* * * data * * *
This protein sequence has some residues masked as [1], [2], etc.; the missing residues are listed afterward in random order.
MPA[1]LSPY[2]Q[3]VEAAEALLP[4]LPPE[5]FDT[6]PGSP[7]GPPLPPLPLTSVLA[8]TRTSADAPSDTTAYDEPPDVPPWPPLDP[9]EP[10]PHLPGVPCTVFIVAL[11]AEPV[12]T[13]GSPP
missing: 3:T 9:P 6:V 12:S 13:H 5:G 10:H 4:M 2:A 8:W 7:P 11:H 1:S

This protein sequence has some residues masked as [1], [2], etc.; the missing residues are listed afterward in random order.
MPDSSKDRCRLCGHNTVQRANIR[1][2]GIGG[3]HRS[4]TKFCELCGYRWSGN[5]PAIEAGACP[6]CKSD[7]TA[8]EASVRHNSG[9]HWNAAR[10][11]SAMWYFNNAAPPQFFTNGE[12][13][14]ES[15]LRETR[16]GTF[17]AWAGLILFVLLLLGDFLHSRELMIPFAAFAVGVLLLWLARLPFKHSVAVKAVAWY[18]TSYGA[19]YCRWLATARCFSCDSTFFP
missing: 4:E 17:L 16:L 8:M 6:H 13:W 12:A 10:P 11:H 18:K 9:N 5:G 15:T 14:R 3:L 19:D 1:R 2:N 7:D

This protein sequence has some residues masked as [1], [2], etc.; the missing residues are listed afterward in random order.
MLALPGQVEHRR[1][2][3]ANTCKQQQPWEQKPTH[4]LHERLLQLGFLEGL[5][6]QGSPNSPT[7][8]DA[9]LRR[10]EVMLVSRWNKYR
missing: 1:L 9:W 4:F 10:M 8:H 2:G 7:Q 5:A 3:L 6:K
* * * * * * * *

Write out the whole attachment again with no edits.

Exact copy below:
This protein sequence has some residues masked as [1], [2], etc.; the missing residues are listed afterward in random order.
MPA[1]LSPY[2]Q[3]VEAAEALLP[4]LPPE[5]FDT[6]PGSP[7]GPPLPPLPLTSVLA[8]TRTSADAPSDTTAYDEPPDVPPWPPLDP[9]EP[10]PHLPGVPCTVFIVAL[11]AEPV[12]T[13]GSPP
missing: 3:T 9:P 6:V 12:S 13:H 5:G 10:H 4:M 2:A 8:W 7:P 11:H 1:S

This protein sequence has some residues masked as [1], [2], etc.; the missing residues are listed afterward in random order.
MPDSSKDRCRLCGHNTVQRANIR[1][2]GIGG[3]HRS[4]TKFCELCGYRWSGN[5]PAIEAGACP[6]CKSD[7]TA[8]EASVRHNSG[9]HWNAAR[10][11]SAMWYFNNAAPPQFFTNGE[12][13][14]ES[15]LRETR[16]GTF[17]AWAGLILFVLLLLGDFLHSRELMIPFAAFAVGVLLLWLARLPFKHSVAVKAVAWY[18]TSYGA[19]YCRWLATARCFSCDSTFFP
missing: 4:E 17:L 16:L 8:M 6:H 13:W 12:A 10:P 11:H 18:K 9:N 5:G 15:T 14:R 3:L 19:D 1:R 2:N 7:D

This protein sequence has some residues masked as [1], [2], etc.; the missing residues are listed afterward in random order.
MLALPGQVEHRR[1][2][3]ANTCKQQQPWEQKPTH[4]LHERLLQLGFLEGL[5][6]QGSPNSPT[7][8]DA[9]LRR[10]EVMLVSRWNKYR
missing: 1:L 9:W 4:F 10:M 8:H 2:G 7:Q 5:A 3:L 6:K